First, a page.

Pursuant to Elections Code Section 9005, we have reviewed the proposed statutory initiative regarding the consideration of parole for certain inmates over 80 years of age (A.G. File No. 17-0006).
Parole Consideration Hearings. Individuals are placed in state prison under an indeterminate sentence or a determinate sentence. Under indeterminate sentencing, individuals receive a sentence range, such as 25-years-to-life, and typically receive a parole consideration hearing from the state Board of Parole Hearings (BPH) after serving all but one year of their minimum sentence to determine whether the individual is ready to be released from prison after the entire minimum sentence is served. If BPH decides not to release the individual from prison, the board conducts a subsequent hearing in the future. Under determinate sentencing, individuals receive fixed prison terms with specified release dates and do not need a parole consideration hearing to be released from prison at the end of their sentence. However, some of these individuals currently are eligible for parole consideration hearings before they have served their entire sentence.
Court-Ordered Elderly Parole Process. In 2014, a federal court ordered the state to take a number of measures to reduce the size of the prison population, including requiring the state to implement an “elderly parole” process. Under the court-ordered elderly parole process, individuals 60 years of age or older who have served at least 25 years of their sentences are eligible for a BPH parole consideration hearing. BPH is required to give special consideration to an inmate’s age, length of incarceration, and physical condition. If BPH decides not to release the inmate from prison, the board conducts a subsequent hearing in the future. In 2015-16, there were 658 elderly parole consideration hearings scheduled. Of those hearings, 154 (23 percent) resulted in BPH granting parole. Individuals who are granted parole and released are supervised by state parole agents or county probation departments depending on the crime they committed. If the federal court order requiring the elderly parole process expires, the authority for this elderly parole process would also expire. This is because the court-ordered elderly parole process is currently not established in existing state law.
This measure amends statute to establish an elderly parole process, which would differ somewhat from the current court-ordered elderly parole process. Specifically, under the measure, certain individuals who reach 80 years of age or older and have served at least ten years of their sentence would be eligible for a BPH parole consideration hearing. The measure specifies that condemned inmates, inmates serving sentences of life without the possibility of parole, and inmates who are prohibited from being paroled by other voter initiatives would not be eligible to participate in the elderly parole process. The measure requires BPH to give special consideration to whether age, length of incarceration, and physical condition have reduced the inmate’s risk for future criminal activity.
Fiscal Effects Depend on Certain Key Factors. This measure would have various fiscal effects on state and local governments. However, the magnitude of these effects would depend on certain factors. First, the number of additional individuals who would receive parole consideration hearings due to the measure is uncertain. For example, it is unclear the extent that the current court-ordered elderly parole process will continue in the future. For the purpose of this analysis, we assume that the court-ordered process would continue. We also note that it is unclear how many individuals would be prohibited from being paroled by other voter initiatives. Based on limited data available, we estimate that less than 100 additional individuals annually would receive parole consideration hearings due to this measure. Second, the number of individuals released from prison as a result of the elderly parole process established by the measure would depend on how the measure is interpreted and implemented, particularly, the extent to which BPH grants eligible inmates elderly parole.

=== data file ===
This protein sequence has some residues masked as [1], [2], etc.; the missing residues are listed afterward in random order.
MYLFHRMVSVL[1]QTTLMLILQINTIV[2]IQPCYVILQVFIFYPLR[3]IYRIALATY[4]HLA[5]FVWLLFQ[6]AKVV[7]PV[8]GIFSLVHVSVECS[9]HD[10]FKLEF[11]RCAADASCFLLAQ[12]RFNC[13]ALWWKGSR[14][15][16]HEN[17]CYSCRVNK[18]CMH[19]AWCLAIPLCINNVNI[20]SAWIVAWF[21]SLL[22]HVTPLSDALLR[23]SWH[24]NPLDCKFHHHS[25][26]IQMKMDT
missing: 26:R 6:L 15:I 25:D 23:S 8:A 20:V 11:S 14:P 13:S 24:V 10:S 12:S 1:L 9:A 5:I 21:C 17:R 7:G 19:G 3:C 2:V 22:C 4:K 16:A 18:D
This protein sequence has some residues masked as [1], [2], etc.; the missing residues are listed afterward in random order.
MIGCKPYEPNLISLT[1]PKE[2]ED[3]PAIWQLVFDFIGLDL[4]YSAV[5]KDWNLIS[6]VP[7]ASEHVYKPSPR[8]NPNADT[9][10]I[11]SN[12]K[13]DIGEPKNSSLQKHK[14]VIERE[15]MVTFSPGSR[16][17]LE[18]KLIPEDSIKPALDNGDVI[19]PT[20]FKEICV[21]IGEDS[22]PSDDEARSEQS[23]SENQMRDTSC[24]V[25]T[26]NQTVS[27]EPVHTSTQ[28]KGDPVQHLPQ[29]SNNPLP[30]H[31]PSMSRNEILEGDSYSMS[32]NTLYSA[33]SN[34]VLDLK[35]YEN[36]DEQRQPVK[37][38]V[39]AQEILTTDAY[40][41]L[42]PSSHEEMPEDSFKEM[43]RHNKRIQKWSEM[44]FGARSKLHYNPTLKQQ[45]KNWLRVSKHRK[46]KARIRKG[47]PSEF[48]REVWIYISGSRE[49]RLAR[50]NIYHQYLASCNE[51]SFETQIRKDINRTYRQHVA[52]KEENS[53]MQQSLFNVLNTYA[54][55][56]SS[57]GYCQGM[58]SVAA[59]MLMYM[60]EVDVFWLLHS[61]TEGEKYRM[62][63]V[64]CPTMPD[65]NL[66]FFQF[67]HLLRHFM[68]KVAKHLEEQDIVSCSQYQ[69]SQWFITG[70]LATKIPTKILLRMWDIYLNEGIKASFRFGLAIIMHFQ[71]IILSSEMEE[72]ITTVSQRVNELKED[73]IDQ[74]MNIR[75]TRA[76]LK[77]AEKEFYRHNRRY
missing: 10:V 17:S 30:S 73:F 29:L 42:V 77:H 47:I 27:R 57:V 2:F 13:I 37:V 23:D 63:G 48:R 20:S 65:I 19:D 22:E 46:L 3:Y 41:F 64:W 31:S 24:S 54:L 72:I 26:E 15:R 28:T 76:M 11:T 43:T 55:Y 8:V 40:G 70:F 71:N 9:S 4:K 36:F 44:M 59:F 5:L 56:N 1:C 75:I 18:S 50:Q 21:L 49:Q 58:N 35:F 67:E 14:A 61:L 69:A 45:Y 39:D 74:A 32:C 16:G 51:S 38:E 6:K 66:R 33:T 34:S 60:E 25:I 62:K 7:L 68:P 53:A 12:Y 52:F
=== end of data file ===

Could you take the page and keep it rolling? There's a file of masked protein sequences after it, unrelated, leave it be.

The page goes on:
Net State Savings. The measure would result in savings to the extent individuals granted parole under the new elderly parole process serve shorter prison terms. State prison costs (including costs related to medical care for these individuals) would be reduced as the size of the prison population would decline somewhat. However, these savings would be partially offset by a couple of factors. First, BPH would experience additional costs to conduct more parole consideration hearings. Second, the state would likely incur additional costs to provide certain health and social services to individuals released under the measure, such as through Medi-Cal—the state’s program to provide health care services to low-income individuals. Finally, the measure would result in a minor increase in parole costs to supervise those individuals who are released from prison earlier than otherwise. We estimate that the net savings to the state would likely be in the hundreds of thousands of dollars annually.
Minor County Costs. Given that some individuals who could be released as a result of the measure would be supervised by county probation departments, the measure would also increase the size of the probation population somewhat resulting in minor county costs.
Summary of Fiscal Effects. We estimate that this measure would have the following fiscal effects: